Author: By Kelly Macnamara, Press Association
Group pre-tax profits rose to £2.98 billion in the half year to June 30 as the
bank said it was “solidly profitable” in the period.
Barclays Capital – the firm’s investment banking division – posted a 100 per
cent increase in profits to £1.05 billion.
Meanwhile the retail banking arm saw profits down 61 per cent to £268 million
in a “challenging” economic climate.
Staff costs increased 36 per cent to £4.8 billion and the bank said this was
driven by a 32 per cent rise in salaries and incentive payments, primarily
in Barclays Capital. Barclays said this reflects the inclusion of the
acquired Lehman Brothers’ North American businesses.
The news comes after reports that executives at the division are in line for
pay and bonuses worth an average £250,000 for six months’ work.
Remuneration is a thorny issue for banks after the Government bail-outs of
last year and, although Barclays did not receive state aid, its policies
will be scrutinised for signs of a return to the old days of high risk and
Barclays Capital salvaged the investment banking business from the wreckage of
failed Lehman Brothers and its strong performance reflects the benefits of
Mr Varley said: “Our strategy has helped us weather the crisis and we
want our employees, customers and shareholders alike to continue to benefit
from it over time.”
He expressed confidence that Barclays would remain profitable for the rest of
“The trends that lie behind our operating performance in the first half
of this year were again observable in July,” he said.
“We are realistic about just how difficult the environment is, and will
remain, but we are committed to delivering another year of solid
profitability through our continued emphasis on serving our customers and
Barclays managed to shore up its finances in the crisis without a Government
The bank instead turned to Middle East investors for funding and has also
agreed the £8.2 billion sale of its Barclays Global Investors fund
Barclays’ shares fell to lows below 50p in the dark days of January, but have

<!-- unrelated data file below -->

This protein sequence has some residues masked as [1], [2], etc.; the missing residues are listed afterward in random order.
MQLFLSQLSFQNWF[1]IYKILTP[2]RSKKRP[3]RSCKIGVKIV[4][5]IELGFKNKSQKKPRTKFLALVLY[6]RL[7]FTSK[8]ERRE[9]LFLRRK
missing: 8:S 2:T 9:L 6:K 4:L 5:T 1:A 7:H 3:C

recovered to trade around 300p as fears of state intervention passed.
Mr Varley said the group would not be making a decision about the level of
bonuses for staff until later this year.
He told the BBC Radio 4 Today programme: “The subject of compensation is
a hot topic and I understand that, and it is very important that we are
sensitive to the views of citizens and indeed central bankers like Mervyn
King on this subject.
“We do not make bonus payments at this point of the year. The year is not
over – there are five months to go. We will make our decisions about
variable compensation at the end of the year.
“When we do so, we will take guidance from the Financial Services
Authority… we will take guidance from the Walker review on governance…
so we are sensitised to this issue and we will behave responsibly.”
Barclays’ profits were in spite of a £4.5 billion write-down on impairments,
an increase of 86 per cent on a year earlier following further losses on
credit market exposures and charges on the deteriorating quality of loans.
Mr Varley said: “In some of our loan books we have seen the rate of
deterioration reducing and some signs of stabilisation.”
But he warned that the full scale of bad debts may take time to appear as the
recession took its toll on households and businesses.
“Unemployment has a lagging effect on bad debts but the rate of
deterioration is reducing,” he said.
The firm said small improvements were appearing in the UK, US and other parts
of its business.
Analyst forecasts of full-year write-downs reaching between £9 billion and
£9.6 billion, were described as “reasonable” estimates.
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